Analysis of excavation licensing figures for 2011 correctly predicted reduction in construction output.

Central Statistics Office

The Central Statistics Office in Dublin

In my blog post of 12 January 2012 Excavation Licenses indicate continued reduction in archaeological and construction activity in 2011” I noted that a reduction in archaeological excavation licenses issued in 2011 of 19.6% would indicate a similar drop in the Production and in Building and Construction Index (PBCI) compiled by the Central Statistics Office (CSO). The CSO published the PBCI and their final figures for 2011 on 15 June 2012 and these figures do indeed indicate a drop from 28.3 to 23.4 in the volume of production, an annual reduction of 17.3%. This maintains the high level of correlation between the Excavation licensing figures and the CSO PBCI and supports the predictive validity of the excavation licensing index.

Site this post as:

Mount, C. Analysis of excavation licensing figures for 2011 correctly predicted reduction in constriction output. The Charles Mount Blog, 27 June 2012.

Archaeological Licenses: a Real-time Indicator of Construction Output

Excavation at the Brownstown pit, Co. Kildare indicating the close relationship between archaeological excavation and construction output.

Archaeological excavation licensing data is a real-time source of construction output data that is easily obtained and can provide a relative indication of construction activity at any time of the year.

In Ireland the main source of data on construction output is the Central Statistics Office (CSO) which produces the Production in Building and Construction Index that covers, on a sample basis, the production of all firms in the private (i.e. non-State) sector whose main activity is building, construction or civil engineering. Approximately 2,000 firms are surveyed each quarter and the survey takes approximate three months to collate and estimate and a further three months to produce final figures. Because of the detailed collation and number crunching involved this is a look-back exercise that tells you were the construction industry has been three to six months earlier. The index also has limited predictive ability, it doesn’t signal when a change in trend is going to occur.

Archaeological excavation licensing is a real-time source of construction output data that is easily obtained and can provide a relative indication of construction activity at any time of the year. Under the Planning Acts archaeological assessment and preservation by record is an integral part of the development process and must precede all development projects in Ireland that impact archaeology from house extensions to shopping centres at both the planning and construction stages. All archaeological investigations require a license under the National Monuments Acts and the licenses are granted by the National Monuments Service just days before an excavation takes place. Therefore archaeological licensing is sensitive to changes in trend. The license database is constantly updated and can be used to track activity in the sector on a weekly, monthly, quarterly or annual basis.

Chart comparing the numbers of archaeological licenses to construction output in the period 2000-2010.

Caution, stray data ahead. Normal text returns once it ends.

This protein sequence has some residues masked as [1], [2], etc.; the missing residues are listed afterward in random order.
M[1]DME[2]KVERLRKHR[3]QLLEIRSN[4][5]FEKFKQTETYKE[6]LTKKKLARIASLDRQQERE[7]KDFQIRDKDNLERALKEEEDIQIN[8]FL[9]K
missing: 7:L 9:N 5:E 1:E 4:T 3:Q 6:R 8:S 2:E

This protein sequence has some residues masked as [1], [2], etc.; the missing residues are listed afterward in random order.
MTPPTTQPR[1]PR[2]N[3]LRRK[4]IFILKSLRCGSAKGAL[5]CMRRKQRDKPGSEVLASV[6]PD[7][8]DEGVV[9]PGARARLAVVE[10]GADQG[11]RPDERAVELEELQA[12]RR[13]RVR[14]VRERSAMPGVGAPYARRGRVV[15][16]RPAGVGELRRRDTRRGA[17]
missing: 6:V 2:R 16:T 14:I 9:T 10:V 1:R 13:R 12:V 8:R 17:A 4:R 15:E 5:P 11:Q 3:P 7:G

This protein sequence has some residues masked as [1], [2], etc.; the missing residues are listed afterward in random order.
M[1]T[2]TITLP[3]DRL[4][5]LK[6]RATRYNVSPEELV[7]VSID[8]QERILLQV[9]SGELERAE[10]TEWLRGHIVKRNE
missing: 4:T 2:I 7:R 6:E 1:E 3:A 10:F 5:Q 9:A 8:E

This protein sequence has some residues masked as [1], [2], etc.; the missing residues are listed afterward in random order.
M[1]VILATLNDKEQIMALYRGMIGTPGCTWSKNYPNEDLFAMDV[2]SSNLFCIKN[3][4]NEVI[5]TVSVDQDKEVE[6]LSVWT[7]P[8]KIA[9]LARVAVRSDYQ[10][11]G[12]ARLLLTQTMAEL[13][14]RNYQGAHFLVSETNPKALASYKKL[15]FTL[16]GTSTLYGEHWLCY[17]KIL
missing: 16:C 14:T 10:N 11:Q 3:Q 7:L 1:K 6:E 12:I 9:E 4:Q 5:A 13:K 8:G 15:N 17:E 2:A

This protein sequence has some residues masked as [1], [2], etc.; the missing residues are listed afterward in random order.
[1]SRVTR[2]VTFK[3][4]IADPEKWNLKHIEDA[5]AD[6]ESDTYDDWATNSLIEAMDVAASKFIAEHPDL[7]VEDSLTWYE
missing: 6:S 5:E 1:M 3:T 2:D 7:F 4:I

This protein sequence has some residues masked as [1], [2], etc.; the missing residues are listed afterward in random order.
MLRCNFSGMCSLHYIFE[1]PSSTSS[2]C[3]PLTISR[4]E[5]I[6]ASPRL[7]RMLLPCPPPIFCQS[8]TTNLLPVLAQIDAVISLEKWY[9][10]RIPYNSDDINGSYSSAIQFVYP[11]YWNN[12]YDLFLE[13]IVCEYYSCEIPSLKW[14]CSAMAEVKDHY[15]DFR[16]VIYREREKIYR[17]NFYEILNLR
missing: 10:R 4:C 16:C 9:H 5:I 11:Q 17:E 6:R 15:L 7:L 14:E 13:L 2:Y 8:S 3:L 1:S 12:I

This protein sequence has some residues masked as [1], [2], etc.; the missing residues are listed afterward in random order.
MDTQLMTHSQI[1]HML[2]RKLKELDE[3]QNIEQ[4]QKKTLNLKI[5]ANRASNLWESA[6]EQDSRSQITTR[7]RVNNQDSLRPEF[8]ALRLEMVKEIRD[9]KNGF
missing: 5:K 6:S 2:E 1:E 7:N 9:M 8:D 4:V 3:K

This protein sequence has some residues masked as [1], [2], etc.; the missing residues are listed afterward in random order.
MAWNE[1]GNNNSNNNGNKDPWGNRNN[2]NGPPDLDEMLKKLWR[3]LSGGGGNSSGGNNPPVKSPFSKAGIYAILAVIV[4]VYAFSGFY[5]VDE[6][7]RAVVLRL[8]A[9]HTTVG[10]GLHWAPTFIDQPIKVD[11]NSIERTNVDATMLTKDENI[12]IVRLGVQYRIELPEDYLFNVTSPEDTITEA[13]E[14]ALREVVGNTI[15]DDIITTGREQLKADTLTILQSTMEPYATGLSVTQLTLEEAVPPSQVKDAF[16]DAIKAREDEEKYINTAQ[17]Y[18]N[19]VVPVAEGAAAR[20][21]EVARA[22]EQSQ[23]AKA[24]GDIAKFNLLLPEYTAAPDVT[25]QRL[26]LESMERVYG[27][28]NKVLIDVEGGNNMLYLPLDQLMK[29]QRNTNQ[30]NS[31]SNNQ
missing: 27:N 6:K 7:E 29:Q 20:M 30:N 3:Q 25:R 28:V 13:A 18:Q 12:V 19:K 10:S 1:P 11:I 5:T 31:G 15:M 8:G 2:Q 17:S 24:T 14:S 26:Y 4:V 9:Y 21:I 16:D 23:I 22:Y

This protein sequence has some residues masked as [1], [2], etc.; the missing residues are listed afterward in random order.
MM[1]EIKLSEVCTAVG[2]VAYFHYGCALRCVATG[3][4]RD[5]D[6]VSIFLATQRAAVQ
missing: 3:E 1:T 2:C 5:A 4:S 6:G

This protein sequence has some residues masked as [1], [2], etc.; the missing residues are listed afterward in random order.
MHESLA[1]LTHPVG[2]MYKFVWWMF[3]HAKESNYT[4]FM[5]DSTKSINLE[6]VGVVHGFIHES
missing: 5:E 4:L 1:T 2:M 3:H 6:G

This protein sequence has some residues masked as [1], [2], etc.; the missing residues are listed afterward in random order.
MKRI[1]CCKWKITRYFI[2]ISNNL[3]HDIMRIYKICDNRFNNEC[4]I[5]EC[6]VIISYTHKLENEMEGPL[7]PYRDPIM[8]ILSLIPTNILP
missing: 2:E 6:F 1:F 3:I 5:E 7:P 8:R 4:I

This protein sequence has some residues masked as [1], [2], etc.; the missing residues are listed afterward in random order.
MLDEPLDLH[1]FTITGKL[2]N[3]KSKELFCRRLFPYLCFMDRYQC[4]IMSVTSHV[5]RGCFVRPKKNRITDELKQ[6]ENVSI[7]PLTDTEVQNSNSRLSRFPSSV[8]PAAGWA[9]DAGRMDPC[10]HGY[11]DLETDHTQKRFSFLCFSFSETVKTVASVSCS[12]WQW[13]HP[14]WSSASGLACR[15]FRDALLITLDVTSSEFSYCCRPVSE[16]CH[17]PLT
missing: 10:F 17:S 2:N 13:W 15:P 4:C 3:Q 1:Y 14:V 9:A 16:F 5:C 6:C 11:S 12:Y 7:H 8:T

Comparison of the annual figures for construction activity in the CSO index and excavation licenses in the period 2000 – 2010 (see chart) indicates a close relation between the two sets of data. From the year 2000 both sets of figures were on an upward trend but from 2002 the increase in the numbers of excavation licenses preceded and predicted the large increase in the construction index that occurred after 2004. After a short decline in 2004 – 2005 the number of annual licenses peaked at the same time as the construction index and has moved along an almost identical trend of decline to the end of 2010. The statistical correlation of the two number series is 0.805 indicating a relatively high degree of positive correlation.

What is particularly interesting about the licensing data is that it captures information about pre-development testing, which can take place years before the actual construction, as well as pre-construction excavation. For this reason the data may provide early indicators of a change in trend. The 2002 acceleration in licenses preceded and may have predicted the 2004 acceleration in the construction output. It may be useful to extract the pre-development testing licenses from the overall data and see how they correlate with construction output. There is the possibility that this data will provide early signals of both upward and downward trends in the data.

Of course archaeologists have used the number of licenses issued as a barometer of the health of the construction industry for years. The correlation between archaeological licenses and construction output suggests that any future increase in the latter will be preceded by an increase in the numbers of the former. By keeping an eye on the relative numbers of licenses issued and making quarter on quarter comparisons economy watchers may be able to pick up an early signal of a return to construction growth.

The figures for construction output were derived from the Production in Building and Construction Index published by the CSO in June 2011. The figures for excavation licenses was derived from the numbers of sites notified to the Annual Excavations Bulletin with the 2009 and 2010 figures provided by the National Monuments Service.

Cite this post as:

Mount, C. Archaeological Licenses: a Real-time Indicator of Construction Output. The Charles Mount Blog, October 12, 2011.